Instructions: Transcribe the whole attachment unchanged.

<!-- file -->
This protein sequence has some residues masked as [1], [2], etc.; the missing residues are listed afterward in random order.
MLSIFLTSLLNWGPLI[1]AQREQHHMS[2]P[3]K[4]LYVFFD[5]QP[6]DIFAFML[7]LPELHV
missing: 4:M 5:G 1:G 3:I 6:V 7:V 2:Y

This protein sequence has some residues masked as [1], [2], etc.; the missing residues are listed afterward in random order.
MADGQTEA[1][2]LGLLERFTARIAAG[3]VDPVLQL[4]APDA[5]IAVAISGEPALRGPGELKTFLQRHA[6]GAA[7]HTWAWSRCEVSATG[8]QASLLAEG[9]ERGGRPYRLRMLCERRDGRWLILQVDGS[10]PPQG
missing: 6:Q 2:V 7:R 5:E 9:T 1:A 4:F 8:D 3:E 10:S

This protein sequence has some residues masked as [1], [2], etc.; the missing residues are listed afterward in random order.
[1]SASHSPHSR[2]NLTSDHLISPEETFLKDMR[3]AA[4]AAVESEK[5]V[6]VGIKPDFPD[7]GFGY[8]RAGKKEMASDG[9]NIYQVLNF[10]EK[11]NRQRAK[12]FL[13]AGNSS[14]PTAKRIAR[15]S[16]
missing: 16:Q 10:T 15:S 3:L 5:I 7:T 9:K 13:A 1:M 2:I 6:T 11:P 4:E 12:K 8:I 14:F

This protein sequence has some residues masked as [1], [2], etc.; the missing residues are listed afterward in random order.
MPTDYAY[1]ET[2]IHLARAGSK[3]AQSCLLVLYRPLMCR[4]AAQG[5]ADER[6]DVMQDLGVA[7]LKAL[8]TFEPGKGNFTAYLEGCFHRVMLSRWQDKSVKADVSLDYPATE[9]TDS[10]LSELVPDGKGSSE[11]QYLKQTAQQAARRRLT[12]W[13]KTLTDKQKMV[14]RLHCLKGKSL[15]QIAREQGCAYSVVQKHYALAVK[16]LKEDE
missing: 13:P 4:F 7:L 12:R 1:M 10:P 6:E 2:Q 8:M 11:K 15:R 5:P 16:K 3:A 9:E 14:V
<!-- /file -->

This protein sequence has some residues masked as [1], [2], etc.; the missing residues are listed afterward in random order.
MLSIFLTSLLNWGPLI[1]AQREQHHMS[2]P[3]K[4]LYVFFD[5]QP[6]DIFAFML[7]LPELHV
missing: 4:M 5:G 1:G 3:I 6:V 7:V 2:Y

This protein sequence has some residues masked as [1], [2], etc.; the missing residues are listed afterward in random order.
MADGQTEA[1][2]LGLLERFTARIAAG[3]VDPVLQL[4]APDA[5]IAVAISGEPALRGPGELKTFLQRHA[6]GAA[7]HTWAWSRCEVSATG[8]QASLLAEG[9]ERGGRPYRLRMLCERRDGRWLILQVDGS[10]PPQG
missing: 6:Q 2:V 7:R 5:E 9:T 1:A 4:F 8:D 3:E 10:S

This protein sequence has some residues masked as [1], [2], etc.; the missing residues are listed afterward in random order.
[1]SASHSPHSR[2]NLTSDHLISPEETFLKDMR[3]AA[4]AAVESEK[5]V[6]VGIKPDFPD[7]GFGY[8]RAGKKEMASDG[9]NIYQVLNF[10]EK[11]NRQRAK[12]FL[13]AGNSS[14]PTAKRIAR[15]S[16]
missing: 16:Q 10:T 15:S 3:L 5:I 7:T 9:K 13:A 1:M 2:I 6:T 11:P 4:E 12:K 8:I 14:F

This protein sequence has some residues masked as [1], [2], etc.; the missing residues are listed afterward in random order.
MPTDYAY[1]ET[2]IHLARAGSK[3]AQSCLLVLYRPLMCR[4]AAQG[5]ADER[6]DVMQDLGVA[7]LKAL[8]TFEPGKGNFTAYLEGCFHRVMLSRWQDKSVKADVSLDYPATE[9]TDS[10]LSELVPDGKGSSE[11]QYLKQTAQQAARRRLT[12]W[13]KTLTDKQKMV[14]RLHCLKGKSL[15]QIAREQGCAYSVVQKHYALAVK[16]LKEDE
missing: 13:P 4:F 7:L 12:R 1:M 10:P 6:E 2:Q 8:M 11:K 15:R 5:P 16:K 3:A 9:E 14:V